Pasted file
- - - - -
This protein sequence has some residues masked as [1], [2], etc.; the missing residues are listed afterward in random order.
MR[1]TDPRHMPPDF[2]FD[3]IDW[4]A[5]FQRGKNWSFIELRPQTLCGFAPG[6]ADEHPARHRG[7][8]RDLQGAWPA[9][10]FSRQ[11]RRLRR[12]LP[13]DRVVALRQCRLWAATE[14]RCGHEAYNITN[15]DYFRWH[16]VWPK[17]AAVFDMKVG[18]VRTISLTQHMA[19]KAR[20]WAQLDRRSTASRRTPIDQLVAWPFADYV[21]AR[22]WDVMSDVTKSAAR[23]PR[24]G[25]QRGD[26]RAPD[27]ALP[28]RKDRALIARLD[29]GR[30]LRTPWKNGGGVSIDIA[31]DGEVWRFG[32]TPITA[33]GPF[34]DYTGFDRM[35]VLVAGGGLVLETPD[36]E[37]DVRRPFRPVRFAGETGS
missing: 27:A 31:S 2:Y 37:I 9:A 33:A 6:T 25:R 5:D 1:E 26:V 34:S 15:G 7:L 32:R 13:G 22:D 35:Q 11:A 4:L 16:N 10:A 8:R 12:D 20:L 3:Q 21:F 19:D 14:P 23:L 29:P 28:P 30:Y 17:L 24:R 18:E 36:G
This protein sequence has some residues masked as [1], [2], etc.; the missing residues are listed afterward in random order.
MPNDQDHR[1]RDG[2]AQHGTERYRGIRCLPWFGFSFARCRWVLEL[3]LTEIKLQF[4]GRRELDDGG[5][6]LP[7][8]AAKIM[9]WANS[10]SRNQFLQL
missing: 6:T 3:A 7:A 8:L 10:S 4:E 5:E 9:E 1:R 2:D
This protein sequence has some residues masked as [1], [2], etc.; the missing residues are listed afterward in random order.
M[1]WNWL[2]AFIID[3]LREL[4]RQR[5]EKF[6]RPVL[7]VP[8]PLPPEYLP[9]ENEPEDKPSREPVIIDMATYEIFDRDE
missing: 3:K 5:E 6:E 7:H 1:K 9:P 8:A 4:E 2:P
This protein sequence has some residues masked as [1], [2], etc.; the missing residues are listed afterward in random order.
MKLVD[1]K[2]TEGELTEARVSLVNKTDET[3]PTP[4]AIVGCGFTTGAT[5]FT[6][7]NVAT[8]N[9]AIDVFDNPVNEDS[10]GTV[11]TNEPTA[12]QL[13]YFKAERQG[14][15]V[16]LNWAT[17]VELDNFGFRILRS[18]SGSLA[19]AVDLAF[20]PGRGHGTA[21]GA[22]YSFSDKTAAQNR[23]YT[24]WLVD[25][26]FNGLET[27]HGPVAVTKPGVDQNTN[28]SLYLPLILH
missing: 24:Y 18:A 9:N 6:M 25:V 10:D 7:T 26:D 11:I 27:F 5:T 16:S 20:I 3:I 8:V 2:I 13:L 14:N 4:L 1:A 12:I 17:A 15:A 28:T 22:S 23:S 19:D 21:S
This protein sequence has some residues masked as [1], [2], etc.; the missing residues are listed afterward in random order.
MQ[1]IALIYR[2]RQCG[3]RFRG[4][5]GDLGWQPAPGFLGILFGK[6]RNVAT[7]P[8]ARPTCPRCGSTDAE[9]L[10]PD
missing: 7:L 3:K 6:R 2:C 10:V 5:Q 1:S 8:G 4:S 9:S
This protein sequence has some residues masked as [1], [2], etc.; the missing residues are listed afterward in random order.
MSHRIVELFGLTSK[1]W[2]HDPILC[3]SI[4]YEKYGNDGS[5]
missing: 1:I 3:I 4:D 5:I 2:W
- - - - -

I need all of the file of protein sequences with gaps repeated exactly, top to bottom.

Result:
This protein sequence has some residues masked as [1], [2], etc.; the missing residues are listed afterward in random order.
MR[1]TDPRHMPPDF[2]FD[3]IDW[4]A[5]FQRGKNWSFIELRPQTLCGFAPG[6]ADEHPARHRG[7][8]RDLQGAWPA[9][10]FSRQ[11]RRLRR[12]LP[13]DRVVALRQCRLWAATE[14]RCGHEAYNITN[15]DYFRWH[16]VWPK[17]AAVFDMKVG[18]VRTISLTQHMA[19]KAR[20]WAQLDRRSTASRRTPIDQLVAWPFADYV[21]AR[22]WDVMSDVTKSAAR[23]PR[24]G[25]QRGD[26]RAPD[27]ALP[28]RKDRALIARLD[29]GR[30]LRTPWKNGGGVSIDIA[31]DGEVWRFG[32]TPITA[33]GPF[34]DYTGFDRM[35]VLVAGGGLVLETPD[36]E[37]DVRRPFRPVRFAGETGS
missing: 27:A 31:S 2:Y 37:I 9:A 33:A 6:T 25:R 5:D 1:E 26:V 34:S 15:G 7:L 32:R 13:G 22:D 35:Q 11:A 4:L 16:N 10:A 8:R 12:D 20:L 3:Q 21:F 19:D 14:P 23:L 29:P 28:P 30:Y 17:L 24:R 18:E 36:G
This protein sequence has some residues masked as [1], [2], etc.; the missing residues are listed afterward in random order.
MPNDQDHR[1]RDG[2]AQHGTERYRGIRCLPWFGFSFARCRWVLEL[3]LTEIKLQF[4]GRRELDDGG[5][6]LP[7][8]AAKIM[9]WANS[10]SRNQFLQL
missing: 6:T 3:A 7:A 8:L 10:S 4:E 5:E 9:E 1:R 2:D
This protein sequence has some residues masked as [1], [2], etc.; the missing residues are listed afterward in random order.
M[1]WNWL[2]AFIID[3]LREL[4]RQR[5]EKF[6]RPVL[7]VP[8]PLPPEYLP[9]ENEPEDKPSREPVIIDMATYEIFDRDE
missing: 3:K 5:E 6:E 7:H 1:K 9:P 8:A 4:E 2:P
This protein sequence has some residues masked as [1], [2], etc.; the missing residues are listed afterward in random order.
MKLVD[1]K[2]TEGELTEARVSLVNKTDET[3]PTP[4]AIVGCGFTTGAT[5]FT[6][7]NVAT[8]N[9]AIDVFDNPVNEDS[10]GTV[11]TNEPTA[12]QL[13]YFKAERQG[14][15]V[16]LNWAT[17]VELDNFGFRILRS[18]SGSLA[19]AVDLAF[20]PGRGHGTA[21]GA[22]YSFSDKTAAQNR[23]YT[24]WLVD[25][26]FNGLET[27]HGPVAVTKPGVDQNTN[28]SLYLPLILH
missing: 24:Y 18:A 9:N 6:M 25:V 10:D 7:T 26:D 11:I 27:F 5:T 16:S 20:I 3:I 8:V 2:I 13:L 14:N 4:L 1:A 12:I 17:A 15:A 28:T 22:S 23:S 19:D 21:S
This protein sequence has some residues masked as [1], [2], etc.; the missing residues are listed afterward in random order.
MQ[1]IALIYR[2]RQCG[3]RFRG[4][5]GDLGWQPAPGFLGILFGK[6]RNVAT[7]P[8]ARPTCPRCGSTDAE[9]L[10]PD
missing: 7:L 3:K 6:R 2:C 10:V 5:Q 1:S 8:G 4:S 9:S
This protein sequence has some residues masked as [1], [2], etc.; the missing residues are listed afterward in random order.
MSHRIVELFGLTSK[1]W[2]HDPILC[3]SI[4]YEKYGNDGS[5]
missing: 1:I 3:I 4:D 5:I 2:W